SA Playwrights Theatre. Holden Street Theatres. 4 Apr 2019
It was not the chance of tonsorial genetics but a Bordertown hairdresser who was responsible for the lush glamour of former Prime Minister Bob Hawke’s hair. This is the delicious conceit of Matt Hawkins’ new play, Bordertown.
Hawke was born in Bordertown, son of a Congregational minister. He left town as a lad and visited rarely, but nonetheless he was and is the town's most famous son. It was on one of those visits purports this play, that he popped in on Patricia's hairdressing salon giving her the chance to claim her own slice of fame as the creator of the Silver Budgie’s fabulous hair-do.
With Hawke’s photo on the salon wall and magazines full of celebrity gossip on racks, star-struck Patricia obsesses that her attractive daughter should be not be trapped in small town anonymity but should dance with the stars in Hollywood. So, against her will Felicity is packed off with a stash of antidepressants to stay with an “auntie” who has contacts with the studio makeup people. Sure enough, to her mother’s satisfaction, Flick soon flirts her way into the heart of a drug-taking B-grade comic actor and into the gossip columns of New Idea. Then, suddenly, she is dead and the actor is shunning his agent’s wise advice and sneaks off to Bordertown to attend her funeral. The playwright, who appears in the play as the agent, was inspired to this crazy plot line by the true story of Hollywood’s Jim Carrey making a similar small-town pilgrimage.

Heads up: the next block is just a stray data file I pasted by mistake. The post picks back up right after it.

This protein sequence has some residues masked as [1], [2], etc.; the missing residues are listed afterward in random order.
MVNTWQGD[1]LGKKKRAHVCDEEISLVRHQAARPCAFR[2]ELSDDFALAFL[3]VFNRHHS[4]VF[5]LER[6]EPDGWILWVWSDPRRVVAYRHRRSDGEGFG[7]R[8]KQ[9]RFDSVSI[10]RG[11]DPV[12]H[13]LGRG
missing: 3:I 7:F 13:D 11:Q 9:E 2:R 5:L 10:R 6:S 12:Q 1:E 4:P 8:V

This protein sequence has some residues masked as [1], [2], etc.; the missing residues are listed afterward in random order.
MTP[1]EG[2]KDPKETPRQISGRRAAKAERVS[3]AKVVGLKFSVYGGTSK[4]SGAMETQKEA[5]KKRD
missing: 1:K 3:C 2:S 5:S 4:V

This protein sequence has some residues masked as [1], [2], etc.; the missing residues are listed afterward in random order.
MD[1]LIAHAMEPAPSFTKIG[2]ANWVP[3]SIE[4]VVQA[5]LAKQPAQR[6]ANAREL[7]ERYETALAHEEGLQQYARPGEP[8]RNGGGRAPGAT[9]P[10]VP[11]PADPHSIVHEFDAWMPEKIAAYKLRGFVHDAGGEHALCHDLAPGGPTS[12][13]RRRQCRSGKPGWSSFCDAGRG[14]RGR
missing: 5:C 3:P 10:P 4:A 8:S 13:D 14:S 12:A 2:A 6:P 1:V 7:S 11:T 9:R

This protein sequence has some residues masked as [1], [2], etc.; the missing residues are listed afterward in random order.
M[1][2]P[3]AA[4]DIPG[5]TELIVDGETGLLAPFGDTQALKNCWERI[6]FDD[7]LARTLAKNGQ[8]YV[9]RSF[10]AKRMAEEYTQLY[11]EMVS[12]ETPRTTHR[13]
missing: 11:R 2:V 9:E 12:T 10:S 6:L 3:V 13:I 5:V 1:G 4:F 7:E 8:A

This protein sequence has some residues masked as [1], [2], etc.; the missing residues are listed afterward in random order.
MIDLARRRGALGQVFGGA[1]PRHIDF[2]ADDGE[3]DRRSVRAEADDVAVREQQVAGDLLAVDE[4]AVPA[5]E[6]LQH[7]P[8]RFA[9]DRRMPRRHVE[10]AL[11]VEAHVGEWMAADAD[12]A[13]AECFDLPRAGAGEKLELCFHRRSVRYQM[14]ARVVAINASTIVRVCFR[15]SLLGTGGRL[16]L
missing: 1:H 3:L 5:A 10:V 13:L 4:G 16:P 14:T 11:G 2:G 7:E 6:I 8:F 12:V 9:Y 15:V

But, what happens next in sleepy little Bordertown is an absolutely wild ride. Suspend the disbelief. Come on down Stephen King.
Matt Hawkins is carving a fine reputation in this hardest of writing crafts. His Frank Forbes and the Yahoo Boy was quite a hit last year in the Bakehouse. This play is a weird caper with some memorable characters, some good streaks of humour and a nice sharp barb pierced into the world’s tedious obsession with celebrity.
Its striking Maurice Hamm set with its ubiquitous checkerboard lino floor and long glamour curtains is compatible with the play’s assorted scene changes. Playwright Hawkins directs the work with the smarts that one would hope of one who knows it from conception. He also does a passable job of the slimy English talent agent. But, pivotal to the integrity of the production is the performance of Kate O’Reilly as the hard-bitten Patricia. This performance is cleverly delivered as if to a client via the mirror. She is sour, sharp, assertive, deluded. It is a recognisable and arresting characterisation. Kim Fox is simpatico as dominated daughter Flick and there is a lovely scene of her pushing her luck with lover boy in the shadows of the Hollywood sign. Chris Asimos plays the movie star, Emilio Sanchez, and he is equipped with all the charm and chutzpah to make it entirely believable. It is a gorgeous star-quality performance. Lastly, the hometown man, the handy plot-link gopher, is Dennis the taxi driver and Brendan Cooney reliably delivers the goods, however confusing they might be.
Bordertown may not quite be "the great Australian play” but it is as relevant as it is zany. Well-honed in production, it is what they say in the classics: a very nice night’s entertainment.
When: 4 to 13 Apr
Where: Holden Street Theatres